In the world of Bitcoin, the fastest way to get the electronic
currency is still face to face. But such meetings can bring serious
risks of their own. My own experience went very well, and I was able to
learn about some potential red flags when doing in-person Bitcoin
When I went out to buy Bitcoin in person, I asked my
husband to come along for safety. A savvy source urged me to bring
pepper spray, too. Others encouraged me not to go at all.
But sitting face to face with Richard Weston, I felt silly
about all my precautions. A middle-aged man with a good haircut, a
wedding band and a nice watch, his picture could have been next to
“trustworthy” in the dictionary. We met outside a trendy restaurant in
downtown DC like we were preparing to transact the world’s most yuppie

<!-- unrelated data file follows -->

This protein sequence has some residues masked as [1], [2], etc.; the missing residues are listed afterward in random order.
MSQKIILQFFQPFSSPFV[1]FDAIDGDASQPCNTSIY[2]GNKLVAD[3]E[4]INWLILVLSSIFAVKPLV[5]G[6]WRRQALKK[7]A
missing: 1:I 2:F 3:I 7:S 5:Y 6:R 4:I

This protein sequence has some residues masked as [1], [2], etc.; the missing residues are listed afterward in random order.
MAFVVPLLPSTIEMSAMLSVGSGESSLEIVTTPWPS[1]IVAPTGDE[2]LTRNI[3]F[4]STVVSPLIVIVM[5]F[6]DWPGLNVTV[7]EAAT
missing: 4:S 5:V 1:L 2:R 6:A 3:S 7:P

There are several other ways to obtain Bitcoin, such
trading for it over the Internet through an exchange. But right now,
face-to-face Bitcoin transactions are the fastest way to obtain the
currency. There’s no two-week waiting period for your bank account to
connect and verify, as there are with Bitcoin exchanges like Coinbase or Mt. Gox.
I found Weston on LocalBitcoins,
a Finnish company that connects Bitcoin buyers and sellers around the
globe. With buyers in 190 countries and 3,317 cities, it's the widest
reaching peer-to-peer Bitcoin exchange. There are 100+ active sellers in
Washington, DC alone. Richard had a "reputation score" of a perfect
100, which certainly endeared me to him.
Buying Bitcoin Face-To-Face
Since it was happy hour at the crowded bar and I wanted to
do an interview, Weston suggested we move to the nearby hospital’s
quiet cafeteria. (The exchange itself, which takes minutes, could have
been done anywhere we could get a smartphone signal.)
“There’s plenty of security inside the hospital, and the transit police are patrolling the Metro station outside,” he said.
The secure location is as much for his own safety as for
mine. Local Bitcoin transactions often involve large amounts of cash